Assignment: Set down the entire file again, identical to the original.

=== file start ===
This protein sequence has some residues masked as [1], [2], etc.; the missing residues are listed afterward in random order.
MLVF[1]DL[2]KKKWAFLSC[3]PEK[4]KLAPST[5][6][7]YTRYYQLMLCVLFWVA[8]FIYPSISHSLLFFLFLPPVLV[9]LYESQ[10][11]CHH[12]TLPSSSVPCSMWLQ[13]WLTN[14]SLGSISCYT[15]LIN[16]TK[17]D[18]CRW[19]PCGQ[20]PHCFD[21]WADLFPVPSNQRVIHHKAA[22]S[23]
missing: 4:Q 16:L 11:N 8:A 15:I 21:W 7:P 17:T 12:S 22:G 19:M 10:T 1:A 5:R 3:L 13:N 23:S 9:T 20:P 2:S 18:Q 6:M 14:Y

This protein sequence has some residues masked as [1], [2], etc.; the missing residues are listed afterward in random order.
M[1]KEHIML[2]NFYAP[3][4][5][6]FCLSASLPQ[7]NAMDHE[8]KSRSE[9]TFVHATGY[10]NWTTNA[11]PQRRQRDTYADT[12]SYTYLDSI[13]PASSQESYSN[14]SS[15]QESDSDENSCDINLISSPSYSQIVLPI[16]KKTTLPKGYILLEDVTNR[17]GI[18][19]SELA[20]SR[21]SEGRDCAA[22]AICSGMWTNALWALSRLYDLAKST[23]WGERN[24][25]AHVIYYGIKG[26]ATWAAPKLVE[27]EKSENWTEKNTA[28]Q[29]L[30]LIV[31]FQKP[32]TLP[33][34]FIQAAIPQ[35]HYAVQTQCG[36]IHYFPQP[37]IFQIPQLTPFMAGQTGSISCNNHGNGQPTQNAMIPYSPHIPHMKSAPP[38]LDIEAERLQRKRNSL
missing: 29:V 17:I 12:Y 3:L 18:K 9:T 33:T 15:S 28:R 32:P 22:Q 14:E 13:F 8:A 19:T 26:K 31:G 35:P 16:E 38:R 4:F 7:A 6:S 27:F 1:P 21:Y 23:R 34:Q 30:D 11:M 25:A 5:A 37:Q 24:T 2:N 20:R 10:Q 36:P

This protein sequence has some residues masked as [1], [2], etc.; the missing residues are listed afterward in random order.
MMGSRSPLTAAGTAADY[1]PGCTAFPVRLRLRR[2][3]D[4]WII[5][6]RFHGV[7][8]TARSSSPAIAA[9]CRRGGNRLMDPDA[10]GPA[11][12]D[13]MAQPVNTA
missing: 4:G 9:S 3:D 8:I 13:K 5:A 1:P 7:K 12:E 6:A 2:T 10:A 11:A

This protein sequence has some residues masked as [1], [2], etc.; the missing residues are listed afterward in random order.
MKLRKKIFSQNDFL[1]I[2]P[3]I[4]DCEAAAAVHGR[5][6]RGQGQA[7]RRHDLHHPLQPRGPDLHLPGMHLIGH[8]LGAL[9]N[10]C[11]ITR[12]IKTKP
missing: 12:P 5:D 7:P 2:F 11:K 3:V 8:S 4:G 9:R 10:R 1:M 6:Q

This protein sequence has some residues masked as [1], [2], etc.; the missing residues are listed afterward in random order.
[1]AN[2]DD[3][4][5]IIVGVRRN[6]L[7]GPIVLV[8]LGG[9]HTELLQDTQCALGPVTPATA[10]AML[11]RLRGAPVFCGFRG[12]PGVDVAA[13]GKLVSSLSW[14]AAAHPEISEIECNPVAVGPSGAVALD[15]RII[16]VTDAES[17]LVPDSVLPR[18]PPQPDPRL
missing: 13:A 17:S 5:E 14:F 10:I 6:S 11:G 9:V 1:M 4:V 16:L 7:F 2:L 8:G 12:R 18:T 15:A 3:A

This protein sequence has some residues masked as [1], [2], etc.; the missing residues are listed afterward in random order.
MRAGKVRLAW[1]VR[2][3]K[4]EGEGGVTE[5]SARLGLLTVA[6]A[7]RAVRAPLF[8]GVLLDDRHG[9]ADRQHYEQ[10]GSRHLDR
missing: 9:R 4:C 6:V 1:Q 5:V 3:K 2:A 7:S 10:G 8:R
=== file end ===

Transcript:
This protein sequence has some residues masked as [1], [2], etc.; the missing residues are listed afterward in random order.
MLVF[1]DL[2]KKKWAFLSC[3]PEK[4]KLAPST[5][6][7]YTRYYQLMLCVLFWVA[8]FIYPSISHSLLFFLFLPPVLV[9]LYESQ[10][11]CHH[12]TLPSSSVPCSMWLQ[13]WLTN[14]SLGSISCYT[15]LIN[16]TK[17]D[18]CRW[19]PCGQ[20]PHCFD[21]WADLFPVPSNQRVIHHKAA[22]S[23]
missing: 4:Q 16:L 11:N 8:A 15:I 21:W 7:P 17:T 12:S 22:G 19:M 10:T 1:A 5:R 3:L 13:N 23:S 9:T 20:P 2:S 18:Q 6:M 14:Y

This protein sequence has some residues masked as [1], [2], etc.; the missing residues are listed afterward in random order.
M[1]KEHIML[2]NFYAP[3][4][5][6]FCLSASLPQ[7]NAMDHE[8]KSRSE[9]TFVHATGY[10]NWTTNA[11]PQRRQRDTYADT[12]SYTYLDSI[13]PASSQESYSN[14]SS[15]QESDSDENSCDINLISSPSYSQIVLPI[16]KKTTLPKGYILLEDVTNR[17]GI[18][19]SELA[20]SR[21]SEGRDCAA[22]AICSGMWTNALWALSRLYDLAKST[23]WGERN[24][25]AHVIYYGIKG[26]ATWAAPKLVE[27]EKSENWTEKNTA[28]Q[29]L[30]LIV[31]FQKP[32]TLP[33][34]FIQAAIPQ[35]HYAVQTQCG[36]IHYFPQP[37]IFQIPQLTPFMAGQTGSISCNNHGNGQPTQNAMIPYSPHIPHMKSAPP[38]LDIEAERLQRKRNSL
missing: 29:V 17:I 12:Y 3:L 18:K 9:T 33:T 15:S 28:R 32:P 22:Q 14:E 13:F 8:A 19:T 26:K 31:G 35:P 16:E 38:R 4:F 7:A 6:S 27:F 1:P 21:Y 23:R 34:Q 30:D 11:M 25:A 5:A 37:Q 24:T 2:N 20:R 10:Q 36:P

This protein sequence has some residues masked as [1], [2], etc.; the missing residues are listed afterward in random order.
MMGSRSPLTAAGTAADY[1]PGCTAFPVRLRLRR[2][3]D[4]WII[5][6]RFHGV[7][8]TARSSSPAIAA[9]CRRGGNRLMDPDA[10]GPA[11][12]D[13]MAQPVNTA
missing: 4:G 9:S 3:D 8:I 13:K 5:A 1:P 7:K 12:E 6:A 2:T 10:A 11:A

This protein sequence has some residues masked as [1], [2], etc.; the missing residues are listed afterward in random order.
MKLRKKIFSQNDFL[1]I[2]P[3]I[4]DCEAAAAVHGR[5][6]RGQGQA[7]RRHDLHHPLQPRGPDLHLPGMHLIGH[8]LGAL[9]N[10]C[11]ITR[12]IKTKP
missing: 12:P 5:D 7:P 2:F 11:K 3:V 8:S 4:G 9:R 10:R 1:M 6:Q

This protein sequence has some residues masked as [1], [2], etc.; the missing residues are listed afterward in random order.
[1]AN[2]DD[3][4][5]IIVGVRRN[6]L[7]GPIVLV[8]LGG[9]HTELLQDTQCALGPVTPATA[10]AML[11]RLRGAPVFCGFRG[12]PGVDVAA[13]GKLVSSLSW[14]AAAHPEISEIECNPVAVGPSGAVALD[15]RII[16]VTDAES[17]LVPDSVLPR[18]PPQPDPRL
missing: 13:A 17:S 5:E 14:F 10:I 6:S 11:G 9:V 1:M 4:V 16:L 7:F 2:L 8:G 12:R 18:T 15:A 3:A

This protein sequence has some residues masked as [1], [2], etc.; the missing residues are listed afterward in random order.
MRAGKVRLAW[1]VR[2][3]K[4]EGEGGVTE[5]SARLGLLTVA[6]A[7]RAVRAPLF[8]GVLLDDRHG[9]ADRQHYEQ[10]GSRHLDR
missing: 9:R 4:C 6:V 1:Q 5:V 3:K 2:A 7:S 10:G 8:R